Genomic variants in circadian clock genes are closely associated with hepatic steatosis, and predispose to NAFLD development. In humans, the clinical conditions of obesity, NAFLD and metabolic syndrome are associated with polymorphisms present in the Clock gene. Clock gene variants that include rs11932595 and rs6843722 show a close connection to NAFLD. A remarkable association is also found between the clinical or histologic spectrum of NAFLD and the presence of rs1554483, rs6843722, and rs6850524, and between the fibrosis score and the presence of rs1554483, rs6843722, and rs4864548.
Haplotypic association analyses show that Clock gene variant haplotype frequencies in NAFLD are quite different from those in controls (Sookoian et al., 2007). Clock rs3749474 is associated with total energy intake that might also be influenced by specific cytokine [e.g., monocyte chemotactic protein 1(MCP1), IL-6 and adiponectin] alterations (Ando et al., 2009). The Clock 3111T/C single-nucleotide polymorphism in women correlates with being overweight, the presence of circadian abnormalities and is characterized by “evening-type” subjects. Recognizing Clock type genotypes can help manage the causal roots of the metabolic problem (Bandín et al., 2013).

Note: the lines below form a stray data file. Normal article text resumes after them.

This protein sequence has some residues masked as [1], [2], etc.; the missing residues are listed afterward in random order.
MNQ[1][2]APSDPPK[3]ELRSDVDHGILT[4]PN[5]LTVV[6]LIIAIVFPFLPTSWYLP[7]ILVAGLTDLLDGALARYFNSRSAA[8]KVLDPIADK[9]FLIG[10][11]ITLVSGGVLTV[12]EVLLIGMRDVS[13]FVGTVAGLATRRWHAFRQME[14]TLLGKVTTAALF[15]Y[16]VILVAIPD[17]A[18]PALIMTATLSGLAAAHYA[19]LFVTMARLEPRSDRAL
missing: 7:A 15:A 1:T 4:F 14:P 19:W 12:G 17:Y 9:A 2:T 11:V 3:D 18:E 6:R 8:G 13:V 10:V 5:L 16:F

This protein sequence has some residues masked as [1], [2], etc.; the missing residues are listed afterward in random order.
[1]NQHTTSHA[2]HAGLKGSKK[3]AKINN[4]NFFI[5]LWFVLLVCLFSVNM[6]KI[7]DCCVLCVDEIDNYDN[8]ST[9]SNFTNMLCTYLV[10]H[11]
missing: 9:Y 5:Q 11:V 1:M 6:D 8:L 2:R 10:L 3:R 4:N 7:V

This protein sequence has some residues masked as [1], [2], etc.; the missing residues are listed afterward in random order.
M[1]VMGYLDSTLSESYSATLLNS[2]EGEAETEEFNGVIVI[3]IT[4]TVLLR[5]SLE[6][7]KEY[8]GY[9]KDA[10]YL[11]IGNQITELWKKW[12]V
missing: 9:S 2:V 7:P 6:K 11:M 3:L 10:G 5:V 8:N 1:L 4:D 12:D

The Bmal2 rs7958822 genotype shows a significant association with type 2 diabetes (T2DM) among obese Japanese individuals (Yamaguchi et al., 2015). The mRNA expression patterns of Bmal1, Per1, Per2, and Per3 are 24 h rhythmic and lower expression levels in the peripheral leucocytes of T2DM patients, while the transcriptional expression patterns are inversely correlated with HbA1c levels. Clock gene (Per2, Bmal1, and Cry1) expression patterns are sex dependent in human adipose tissues derived from morbidly obese subjects. In addition, the three clock genes are remarkably and negatively associated with the level of total cholesterol and low density lipoprotein (LDL) levels. Per2 expression in the visceral depot is inversely associated with waist circumference (Gomez-Abellan et al., 2008; Garaulet et al., 2010). The methylation status of CpG sites located in clock genes (Clock, Bmal1, and Per2) is associated with obesity, metabolic syndrome and weight loss. The differential methylation of a variety of CpG sites in Clock and Per2 indicates the success of weight-loss, especially in the context of Clock CPGs 5–6 (Milagro et al., 2012). The methylation of several CpGs in the PER3 is indicating the development of childhood obesity (Samblas et al., 2018).